How’s the Water?
This is the thirteenth year since the grass carp have been introduced (October 1994) into Lake Mahopac for controlling the Eurasian Milfoil population, and the ninth year the Louis Calder Center performed both the water quality monitoring and vegetation study for Lake Mahopac. The sampling was conducted on August 4, 2006 at the same sites of the previous years. The report on this years sampling is expected shortly.
The grass carp are continuing to keep the Eurasion Milfoil from reestablishing itself at the annual sampling sites; however as in the previous year there have been sightings of milfoil in the lake by some residents. This is the third year that another plant, Wild Celery, has also been seen in some of the coves around the lake. This plant is a native (non-invasive) to Lake Mahopac and should not been considered a threat to the lake’s ecosystem. Aquatic vegetation is a source of (1) food for fish and small insects, (2) protection for breeding fish and (3) oxygen. A moderate population of aquatic plants (20 to 30%) is essential for the long-term health of the lake.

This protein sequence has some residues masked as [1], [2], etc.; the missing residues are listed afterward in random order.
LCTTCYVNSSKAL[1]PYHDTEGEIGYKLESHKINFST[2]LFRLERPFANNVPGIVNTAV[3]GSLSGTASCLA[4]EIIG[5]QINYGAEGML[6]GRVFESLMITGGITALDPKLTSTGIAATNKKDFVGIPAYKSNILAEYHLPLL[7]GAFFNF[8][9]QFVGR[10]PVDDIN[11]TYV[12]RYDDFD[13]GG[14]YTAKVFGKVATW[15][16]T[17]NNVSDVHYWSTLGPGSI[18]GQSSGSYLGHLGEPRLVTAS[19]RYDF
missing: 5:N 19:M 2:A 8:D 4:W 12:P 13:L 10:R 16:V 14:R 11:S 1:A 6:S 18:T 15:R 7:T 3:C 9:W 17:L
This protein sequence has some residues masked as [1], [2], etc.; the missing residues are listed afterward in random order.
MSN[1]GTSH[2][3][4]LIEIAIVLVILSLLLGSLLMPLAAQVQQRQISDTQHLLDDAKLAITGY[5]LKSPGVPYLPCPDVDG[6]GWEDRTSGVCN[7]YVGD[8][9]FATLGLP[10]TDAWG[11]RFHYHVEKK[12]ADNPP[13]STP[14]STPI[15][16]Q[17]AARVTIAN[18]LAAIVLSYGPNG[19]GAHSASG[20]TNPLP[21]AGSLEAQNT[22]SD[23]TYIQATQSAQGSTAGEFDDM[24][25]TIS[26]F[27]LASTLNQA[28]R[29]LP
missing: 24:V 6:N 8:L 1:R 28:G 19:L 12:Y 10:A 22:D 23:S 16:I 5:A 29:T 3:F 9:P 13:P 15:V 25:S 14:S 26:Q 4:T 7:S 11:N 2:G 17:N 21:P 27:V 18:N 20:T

Water temperature was warmer and oxygen lower this year as compared to last year. This is the second year that oxygen levels were lower. Oxygen levels are affected by (1) temperature (warmer water equals less oxygen) or (2) consumption of oxygen by fish and bacteria is greater than production of oxygen by plants and algae. Additionally, nitrogen levels were higher near the bottom of the lake where nutrient loading under low oxygen levels is greatest.
In summary, the grass carp are still keeping the Eurasion Milfoil from dominating in the lake and the water quality of Lake Mahopac is good.
More about Eurasion Milfoil: